Fear will continue to stalk global markets even if the US manages to avoid defaulting on its debts, analysts said yesterday.
Investors are scrambling to remove cash from equities, and even traditionally safe havens such as gold, in anticipation of a particularly volatile week with August 2 the deadline for politicians in the US to reach an agreement over the country's $14.3 trillion (Dh52.5 trillion) debt ceiling.
However, even if Democrats and Republicans reach an agreement over the next few days, the ramifications of America's perilous fiscal situation is likely to dampen investor sentiment for the foreseeable future.
"In general, even if the US avoids default it is still an uncertain time for global markets as the ongoing discussions have only served to highlight the internal differences in US politics," said Anastasios Dalgiannakis, institutional trading manager at Mubasher Financial Services.
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"There probably will be a resolution on the debt ceiling before the August 2 deadline but this issue is going to stay with investors for some time," he added.
US stocks rose yesterday following three days of declines for the Standard and Poor's 500 Index but European shares fell for the fourth straight session. The Dubai Financial Market General Index slumped to a 19 week low, slipping 0.09 per cent to 1,506.13, whilst the Abu Dhabi Securities Exchange fell 0.51 per cent to 2,627.99, its lowest close since May 30. Oman's measure dropped to a two year low.
"Foreigners are not actively trading in our markets; there is simply no buying interest from abroad at the moment," Dalgiannakis said.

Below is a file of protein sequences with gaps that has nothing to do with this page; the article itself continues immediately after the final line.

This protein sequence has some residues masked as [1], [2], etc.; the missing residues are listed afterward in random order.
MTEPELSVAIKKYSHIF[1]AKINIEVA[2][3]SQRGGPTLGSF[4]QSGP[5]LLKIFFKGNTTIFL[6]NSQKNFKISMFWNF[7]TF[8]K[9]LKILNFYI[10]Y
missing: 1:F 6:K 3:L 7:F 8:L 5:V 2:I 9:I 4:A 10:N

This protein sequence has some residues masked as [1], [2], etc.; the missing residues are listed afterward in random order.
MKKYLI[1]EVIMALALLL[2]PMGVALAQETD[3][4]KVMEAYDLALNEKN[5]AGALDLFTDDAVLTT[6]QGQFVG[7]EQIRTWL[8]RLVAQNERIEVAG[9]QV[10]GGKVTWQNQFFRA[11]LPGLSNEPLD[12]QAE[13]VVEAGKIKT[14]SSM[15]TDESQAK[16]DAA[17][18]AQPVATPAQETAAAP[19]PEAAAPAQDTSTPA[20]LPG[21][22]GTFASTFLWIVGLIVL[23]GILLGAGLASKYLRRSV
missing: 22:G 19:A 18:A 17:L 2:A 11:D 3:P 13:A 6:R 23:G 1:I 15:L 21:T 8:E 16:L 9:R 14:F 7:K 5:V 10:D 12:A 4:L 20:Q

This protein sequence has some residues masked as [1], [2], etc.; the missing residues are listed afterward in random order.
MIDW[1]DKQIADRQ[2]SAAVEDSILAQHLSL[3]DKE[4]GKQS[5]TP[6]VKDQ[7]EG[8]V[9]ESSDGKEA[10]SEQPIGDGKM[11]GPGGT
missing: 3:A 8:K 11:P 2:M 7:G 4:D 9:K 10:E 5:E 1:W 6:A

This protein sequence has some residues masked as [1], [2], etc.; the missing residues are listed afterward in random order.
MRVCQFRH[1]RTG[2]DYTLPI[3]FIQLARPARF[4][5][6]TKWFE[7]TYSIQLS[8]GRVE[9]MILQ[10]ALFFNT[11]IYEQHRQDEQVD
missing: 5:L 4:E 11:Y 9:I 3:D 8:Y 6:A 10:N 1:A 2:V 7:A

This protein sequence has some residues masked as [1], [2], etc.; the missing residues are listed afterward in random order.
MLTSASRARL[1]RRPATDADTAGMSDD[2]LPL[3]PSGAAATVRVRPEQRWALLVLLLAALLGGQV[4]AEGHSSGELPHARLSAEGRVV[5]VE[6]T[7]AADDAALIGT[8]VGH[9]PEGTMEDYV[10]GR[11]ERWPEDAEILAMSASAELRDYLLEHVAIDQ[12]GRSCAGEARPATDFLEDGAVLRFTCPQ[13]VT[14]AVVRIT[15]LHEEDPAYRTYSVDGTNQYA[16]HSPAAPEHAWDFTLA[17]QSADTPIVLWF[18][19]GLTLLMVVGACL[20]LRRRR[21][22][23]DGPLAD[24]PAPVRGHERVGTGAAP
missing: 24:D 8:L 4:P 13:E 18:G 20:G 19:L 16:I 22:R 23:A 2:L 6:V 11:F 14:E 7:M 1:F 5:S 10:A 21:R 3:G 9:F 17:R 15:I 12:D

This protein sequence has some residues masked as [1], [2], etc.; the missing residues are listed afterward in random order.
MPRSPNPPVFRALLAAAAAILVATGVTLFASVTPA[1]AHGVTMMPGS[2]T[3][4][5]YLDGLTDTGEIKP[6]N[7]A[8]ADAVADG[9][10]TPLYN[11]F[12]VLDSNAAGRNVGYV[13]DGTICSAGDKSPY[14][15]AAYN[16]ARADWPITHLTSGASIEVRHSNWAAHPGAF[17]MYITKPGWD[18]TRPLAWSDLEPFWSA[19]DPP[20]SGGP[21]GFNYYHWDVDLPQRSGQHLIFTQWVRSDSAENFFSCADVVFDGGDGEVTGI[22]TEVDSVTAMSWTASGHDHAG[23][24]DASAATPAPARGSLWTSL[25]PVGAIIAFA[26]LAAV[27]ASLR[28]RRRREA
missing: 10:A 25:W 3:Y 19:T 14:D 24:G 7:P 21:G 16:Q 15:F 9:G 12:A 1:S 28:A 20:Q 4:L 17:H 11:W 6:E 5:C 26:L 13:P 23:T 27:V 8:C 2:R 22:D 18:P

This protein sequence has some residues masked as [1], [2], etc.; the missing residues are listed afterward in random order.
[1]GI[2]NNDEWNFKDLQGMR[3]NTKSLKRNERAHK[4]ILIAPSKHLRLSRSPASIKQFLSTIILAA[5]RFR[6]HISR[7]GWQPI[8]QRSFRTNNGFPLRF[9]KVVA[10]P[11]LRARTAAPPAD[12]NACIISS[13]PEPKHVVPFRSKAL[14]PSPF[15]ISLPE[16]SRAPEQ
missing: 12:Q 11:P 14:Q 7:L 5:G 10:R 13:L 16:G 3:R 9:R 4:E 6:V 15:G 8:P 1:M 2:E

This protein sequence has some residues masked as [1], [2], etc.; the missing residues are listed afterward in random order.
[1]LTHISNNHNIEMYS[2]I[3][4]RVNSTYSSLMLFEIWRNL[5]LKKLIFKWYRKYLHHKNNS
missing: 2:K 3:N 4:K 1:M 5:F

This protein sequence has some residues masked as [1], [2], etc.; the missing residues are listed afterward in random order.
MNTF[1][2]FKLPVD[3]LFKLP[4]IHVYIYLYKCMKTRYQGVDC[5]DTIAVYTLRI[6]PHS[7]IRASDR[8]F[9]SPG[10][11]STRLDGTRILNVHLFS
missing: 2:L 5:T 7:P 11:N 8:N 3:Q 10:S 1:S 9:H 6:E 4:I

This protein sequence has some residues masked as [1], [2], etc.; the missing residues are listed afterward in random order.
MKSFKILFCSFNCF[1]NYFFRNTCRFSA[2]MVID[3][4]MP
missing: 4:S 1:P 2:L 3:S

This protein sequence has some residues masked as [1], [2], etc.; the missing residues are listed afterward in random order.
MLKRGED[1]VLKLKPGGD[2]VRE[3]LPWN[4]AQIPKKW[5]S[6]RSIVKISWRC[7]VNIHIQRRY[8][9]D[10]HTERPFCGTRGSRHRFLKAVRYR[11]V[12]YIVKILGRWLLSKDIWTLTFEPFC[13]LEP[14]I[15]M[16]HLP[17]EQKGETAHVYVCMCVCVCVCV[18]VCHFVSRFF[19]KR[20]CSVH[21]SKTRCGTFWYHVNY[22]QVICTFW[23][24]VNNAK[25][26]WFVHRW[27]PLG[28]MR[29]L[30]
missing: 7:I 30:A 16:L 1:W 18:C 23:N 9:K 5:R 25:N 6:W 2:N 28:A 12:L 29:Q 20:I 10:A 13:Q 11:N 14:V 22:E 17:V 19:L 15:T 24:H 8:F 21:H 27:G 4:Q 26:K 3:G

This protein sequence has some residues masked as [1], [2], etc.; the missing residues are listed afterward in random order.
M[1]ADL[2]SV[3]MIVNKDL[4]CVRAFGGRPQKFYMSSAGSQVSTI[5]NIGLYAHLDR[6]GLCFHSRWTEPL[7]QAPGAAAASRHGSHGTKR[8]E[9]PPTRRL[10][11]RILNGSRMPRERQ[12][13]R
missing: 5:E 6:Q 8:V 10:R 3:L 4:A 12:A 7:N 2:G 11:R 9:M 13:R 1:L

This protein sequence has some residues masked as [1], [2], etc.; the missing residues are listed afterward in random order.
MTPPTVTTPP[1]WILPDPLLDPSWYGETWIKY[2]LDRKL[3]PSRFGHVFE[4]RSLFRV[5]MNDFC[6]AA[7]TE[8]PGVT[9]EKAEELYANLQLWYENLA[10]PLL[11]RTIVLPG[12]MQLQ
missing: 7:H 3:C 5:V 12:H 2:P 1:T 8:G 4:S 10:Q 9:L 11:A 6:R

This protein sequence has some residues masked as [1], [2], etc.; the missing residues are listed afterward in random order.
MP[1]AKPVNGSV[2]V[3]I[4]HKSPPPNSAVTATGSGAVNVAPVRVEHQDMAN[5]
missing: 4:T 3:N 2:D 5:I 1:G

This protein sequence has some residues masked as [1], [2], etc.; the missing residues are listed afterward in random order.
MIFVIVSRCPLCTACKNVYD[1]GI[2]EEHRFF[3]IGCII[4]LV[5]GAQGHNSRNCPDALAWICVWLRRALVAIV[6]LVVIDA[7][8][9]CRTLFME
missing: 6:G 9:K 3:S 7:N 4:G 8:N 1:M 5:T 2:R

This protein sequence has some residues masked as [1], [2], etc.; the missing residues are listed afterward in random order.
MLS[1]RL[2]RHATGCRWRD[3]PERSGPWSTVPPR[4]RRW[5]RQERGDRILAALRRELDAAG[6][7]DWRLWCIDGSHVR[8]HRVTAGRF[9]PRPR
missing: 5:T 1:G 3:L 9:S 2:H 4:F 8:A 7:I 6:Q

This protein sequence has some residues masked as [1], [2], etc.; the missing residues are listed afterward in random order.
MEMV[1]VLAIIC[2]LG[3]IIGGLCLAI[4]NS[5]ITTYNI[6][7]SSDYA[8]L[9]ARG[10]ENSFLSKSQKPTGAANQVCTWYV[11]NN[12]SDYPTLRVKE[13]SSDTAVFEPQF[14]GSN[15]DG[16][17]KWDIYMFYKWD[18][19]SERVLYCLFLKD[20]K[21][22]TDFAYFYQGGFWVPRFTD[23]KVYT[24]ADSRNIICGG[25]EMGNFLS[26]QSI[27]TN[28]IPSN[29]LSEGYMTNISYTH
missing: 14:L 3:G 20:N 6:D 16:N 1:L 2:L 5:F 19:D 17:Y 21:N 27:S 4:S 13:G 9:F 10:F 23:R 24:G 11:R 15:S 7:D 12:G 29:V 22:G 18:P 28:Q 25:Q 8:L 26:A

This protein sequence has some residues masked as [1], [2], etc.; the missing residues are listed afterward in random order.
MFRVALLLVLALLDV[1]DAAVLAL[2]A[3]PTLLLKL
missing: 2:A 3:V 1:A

The UAE Central Bank said yesterday it has no plans to de-peg the dirham from the US dollar, which is likely to depreciate further in value if the US defaults. The US dollar has dropped sharply against every major currency over the past week as markets grapple with the dual possibility of a default and credit rating downgrade.
But the dollar did strengthen against the euro yesterday after Standard and Poor's said Greece will partially default and new data showed European economic confidence fell more than forecast this month.
"[There] is no fear [about] the US dollar although it is exposed to price fluctuations as happens with all major currencies," the Central Bank said in a statement.
Gold, which has historically been viewed as a safe haven, was trading at $1,607 an ounce yesterday at 7pm UAE time, slightly off the record highs it had achieved earlier in the week. The precious metal is also not immune to the turbulence forecast for next week.
"If the US defaults on August 2, it will be an extremely volatile day for the markets across the board. The price of gold could rise or fall by at least $50, and very swiftly at that, unless an amicable solution is found," said Pradeep Unni, vice president at Richcomm Global Services, Dubai Multi Commodities Centre.
"However, the US debt issue will continue to loom even if an agreement is reached; the bull trend will not end any time soon regardless of whether the US defaults or not," he added.
According to Unni, the market has already discounted the possibility of a partial default although investors are reducing their exposure to equities and commodities.
"The next few weeks are going to be very volatile, particularly next week, and most investors are going by the mantle of ‘better to wait and trade' then ‘trade and wait'," Unni said. "We are already seeing less liquidity in the [UAE] market as people take their money off the table. Global equity markets are also down, which further emphasises the fear factor," he added.